There’s Only One Way to Truly Fight Racism

Elad Simchayoff

“No human race is superior; no religious faith is inferior. All collective judgments are wrong. Only racists make them”
― Elie Wiesel

When we don’t know something we tend to fear it, when we are afraid of something we tend to hate it. It has been shown time and time again. As a Jewish man living in London, I’ve had my share of encounters with racism, antisemitism, or with people who experienced it. In my experience, mostly, the cause for that is clear, ignorance. A poll by CNN found that 1 in 20 Europeans never heard about the holocaust. In France, 1 in 5 of 18–34 years old admitted they knew nothing about it. 12% of Austrians, Hitler’s birth country, never heard of it. 40% of adults in Austria said they know only a little about it. In the US, recent research by Pew research center found that while most of the participants knew about the Holocaust most of them (55%) didn’t know how many Jews were murdered, Around a third didn’t know when it happened. The research found an unequivocal result, the more you know about the Holocaust, the most traumatic event in Jewish history, the warmer your feeling towards Jews is. The more you know, the less you hate.

This corresponds with the yearly ADL Global 100 survey analyzing antisemitic views in 101 countries. They constantly find a high percentage of participants who hold negative sentiment towards Jews although never meeting one in person. It got to the point that a “Rent-A-Jew” service was offered in Germany. It was aimed to get many of the 80+ million non-Jewish German citizens to meet one of the 230K members of the Jewish community for the first time in their lives, and so help build bridges. It worked.

This was also clear with Brexit (No, this is NOT a discussion on whether Brexit is racist — I’m trying to make a different point here). A major, 3,000 participants survey found that 73% of the British voters who were worried about immigration voted in favor of leaving the European Union. The interesting thing is that numbers show that British citizens from areas with low immigration rates mostly voted to leave, whereas cities with a high number of immigrants mostly wanted to stay in the EU. The more they knew, the less they were concerned.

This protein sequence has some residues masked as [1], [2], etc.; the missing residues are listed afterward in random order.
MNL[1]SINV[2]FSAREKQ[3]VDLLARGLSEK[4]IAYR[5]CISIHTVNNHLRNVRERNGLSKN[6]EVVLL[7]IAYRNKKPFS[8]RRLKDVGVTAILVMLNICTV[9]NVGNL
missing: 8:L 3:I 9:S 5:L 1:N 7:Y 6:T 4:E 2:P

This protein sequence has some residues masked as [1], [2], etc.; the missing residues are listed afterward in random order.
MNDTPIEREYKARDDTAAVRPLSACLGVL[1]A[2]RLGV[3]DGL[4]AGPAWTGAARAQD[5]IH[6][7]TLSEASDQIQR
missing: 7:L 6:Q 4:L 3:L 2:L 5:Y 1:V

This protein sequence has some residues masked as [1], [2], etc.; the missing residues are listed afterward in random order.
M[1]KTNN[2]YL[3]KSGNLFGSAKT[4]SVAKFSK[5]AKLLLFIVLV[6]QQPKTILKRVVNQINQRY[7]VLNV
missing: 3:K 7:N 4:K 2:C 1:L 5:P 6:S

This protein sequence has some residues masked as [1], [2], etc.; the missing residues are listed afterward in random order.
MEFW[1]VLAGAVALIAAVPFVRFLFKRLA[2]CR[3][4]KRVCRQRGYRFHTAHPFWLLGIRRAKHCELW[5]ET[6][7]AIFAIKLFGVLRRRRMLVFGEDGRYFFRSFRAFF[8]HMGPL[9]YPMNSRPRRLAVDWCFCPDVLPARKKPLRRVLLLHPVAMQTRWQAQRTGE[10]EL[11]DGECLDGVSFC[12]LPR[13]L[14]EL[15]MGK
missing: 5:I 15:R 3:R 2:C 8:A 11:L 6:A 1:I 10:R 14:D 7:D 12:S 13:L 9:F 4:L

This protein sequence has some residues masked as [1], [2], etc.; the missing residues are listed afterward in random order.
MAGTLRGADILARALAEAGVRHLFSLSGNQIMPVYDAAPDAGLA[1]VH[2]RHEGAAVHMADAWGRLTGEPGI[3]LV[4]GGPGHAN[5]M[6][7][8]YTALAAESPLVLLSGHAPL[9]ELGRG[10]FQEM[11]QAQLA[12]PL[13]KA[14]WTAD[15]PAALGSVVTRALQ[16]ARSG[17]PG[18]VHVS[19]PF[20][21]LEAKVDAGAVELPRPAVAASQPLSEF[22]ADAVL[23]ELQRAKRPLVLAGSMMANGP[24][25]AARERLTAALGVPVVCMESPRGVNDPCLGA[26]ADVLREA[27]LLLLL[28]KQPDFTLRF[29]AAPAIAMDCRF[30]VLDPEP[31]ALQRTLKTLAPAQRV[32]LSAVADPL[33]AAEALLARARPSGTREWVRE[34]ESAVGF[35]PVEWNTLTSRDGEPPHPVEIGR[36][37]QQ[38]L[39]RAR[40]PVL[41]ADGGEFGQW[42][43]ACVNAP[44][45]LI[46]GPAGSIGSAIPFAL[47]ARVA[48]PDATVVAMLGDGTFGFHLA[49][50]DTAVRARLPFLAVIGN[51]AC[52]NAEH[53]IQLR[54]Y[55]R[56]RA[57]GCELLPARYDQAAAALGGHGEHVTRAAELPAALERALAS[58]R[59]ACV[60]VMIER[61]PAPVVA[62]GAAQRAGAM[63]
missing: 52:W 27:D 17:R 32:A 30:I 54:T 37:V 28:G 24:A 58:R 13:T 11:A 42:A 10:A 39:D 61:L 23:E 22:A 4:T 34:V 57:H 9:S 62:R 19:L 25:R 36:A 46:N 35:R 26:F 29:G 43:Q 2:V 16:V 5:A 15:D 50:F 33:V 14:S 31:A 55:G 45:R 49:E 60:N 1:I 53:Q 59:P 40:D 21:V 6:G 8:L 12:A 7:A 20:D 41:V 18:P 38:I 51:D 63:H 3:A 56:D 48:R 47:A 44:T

Knowledge is key. It is the only way to bridge the gaps and fight ignorance. It might take a lot of time, generations even. It will be frustrating. It will probably not work for 100% of the cases, there still are people who are not just ignorant but also bad-natured, and yet this is the only tangible, realistic, achievable method we have. We need to educate those who don’t know history, those who are easy prey to incitement. We need to get different people together, let them know each other, see that they are the same. We need more diversity in culture, we need more diversity in government, in academia, in business. We need to let our stories told, we need to listen to stories of others.

Case after case of horrible acts all sprout from the same seed, the seed that divides people into groups, the seed that categorizes and decides whether someone is worth more or less. Racism, Misogyny, Antisemitism, Islamophobia, these are all fundamentally the same. The seeds of fear, of hate and mostly of ignorance. It is an effective tool used to deny another person’s purpose. In the face of ignorance only one thing prevails, knowledge.

Photo by Markus Spiske on Unsplash

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I love writing about what I love. Journalist. Always curious. Israeli born, London based. Father, Husband, and a dog person.


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